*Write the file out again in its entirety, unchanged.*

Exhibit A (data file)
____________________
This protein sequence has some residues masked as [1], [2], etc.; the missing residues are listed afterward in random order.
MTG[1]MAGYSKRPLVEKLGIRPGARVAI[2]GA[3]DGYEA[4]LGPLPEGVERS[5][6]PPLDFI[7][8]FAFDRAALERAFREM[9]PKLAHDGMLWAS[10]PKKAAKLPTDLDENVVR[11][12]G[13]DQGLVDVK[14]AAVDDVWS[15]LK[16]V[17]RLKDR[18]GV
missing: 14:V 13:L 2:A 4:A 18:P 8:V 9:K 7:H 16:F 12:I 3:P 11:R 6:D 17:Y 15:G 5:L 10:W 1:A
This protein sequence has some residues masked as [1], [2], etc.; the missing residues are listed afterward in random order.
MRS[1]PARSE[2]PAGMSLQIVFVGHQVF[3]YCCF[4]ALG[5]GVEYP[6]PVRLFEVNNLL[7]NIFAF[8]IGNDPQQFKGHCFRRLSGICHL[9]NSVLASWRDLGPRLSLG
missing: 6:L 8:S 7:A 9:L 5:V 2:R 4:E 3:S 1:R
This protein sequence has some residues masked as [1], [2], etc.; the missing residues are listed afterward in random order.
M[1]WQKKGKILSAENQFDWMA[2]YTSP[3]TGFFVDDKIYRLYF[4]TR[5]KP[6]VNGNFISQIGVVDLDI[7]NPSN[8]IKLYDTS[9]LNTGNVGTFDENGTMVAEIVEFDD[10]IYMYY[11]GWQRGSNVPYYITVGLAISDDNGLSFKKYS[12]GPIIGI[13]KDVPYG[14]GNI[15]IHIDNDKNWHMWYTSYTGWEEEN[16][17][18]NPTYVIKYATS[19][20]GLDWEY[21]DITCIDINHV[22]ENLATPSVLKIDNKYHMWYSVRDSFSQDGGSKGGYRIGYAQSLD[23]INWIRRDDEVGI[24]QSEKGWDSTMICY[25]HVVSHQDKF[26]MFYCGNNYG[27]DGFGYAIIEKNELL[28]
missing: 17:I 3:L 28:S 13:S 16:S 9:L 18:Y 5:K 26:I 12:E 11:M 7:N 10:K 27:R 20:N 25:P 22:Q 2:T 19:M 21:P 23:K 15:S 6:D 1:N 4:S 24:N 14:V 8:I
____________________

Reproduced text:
This protein sequence has some residues masked as [1], [2], etc.; the missing residues are listed afterward in random order.
MTG[1]MAGYSKRPLVEKLGIRPGARVAI[2]GA[3]DGYEA[4]LGPLPEGVERS[5][6]PPLDFI[7][8]FAFDRAALERAFREM[9]PKLAHDGMLWAS[10]PKKAAKLPTDLDENVVR[11][12]G[13]DQGLVDVK[14]AAVDDVWS[15]LK[16]V[17]RLKDR[18]GV
missing: 14:V 13:L 2:A 4:A 18:P 8:V 9:K 7:H 16:F 12:I 3:P 11:R 6:D 17:Y 15:G 5:L 10:W 1:A
This protein sequence has some residues masked as [1], [2], etc.; the missing residues are listed afterward in random order.
MRS[1]PARSE[2]PAGMSLQIVFVGHQVF[3]YCCF[4]ALG[5]GVEYP[6]PVRLFEVNNLL[7]NIFAF[8]IGNDPQQFKGHCFRRLSGICHL[9]NSVLASWRDLGPRLSLG
missing: 6:L 8:S 7:A 9:L 5:V 2:R 4:E 3:S 1:R
This protein sequence has some residues masked as [1], [2], etc.; the missing residues are listed afterward in random order.
M[1]WQKKGKILSAENQFDWMA[2]YTSP[3]TGFFVDDKIYRLYF[4]TR[5]KP[6]VNGNFISQIGVVDLDI[7]NPSN[8]IKLYDTS[9]LNTGNVGTFDENGTMVAEIVEFDD[10]IYMYY[11]GWQRGSNVPYYITVGLAISDDNGLSFKKYS[12]GPIIGI[13]KDVPYG[14]GNI[15]IHIDNDKNWHMWYTSYTGWEEEN[16][17][18]NPTYVIKYATS[19][20]GLDWEY[21]DITCIDINHV[22]ENLATPSVLKIDNKYHMWYSVRDSFSQDGGSKGGYRIGYAQSLD[23]INWIRRDDEVGI[24]QSEKGWDSTMICY[25]HVVSHQDKF[26]MFYCGNNYG[27]DGFGYAIIEKNELL[28]
missing: 17:I 3:L 28:S 13:S 16:S 9:L 18:Y 5:K 26:I 12:E 11:M 7:N 10:K 27:R 20:N 25:P 22:Q 2:T 19:M 21:P 23:K 15:S 6:D 1:N 4:S 24:N 14:V 8:I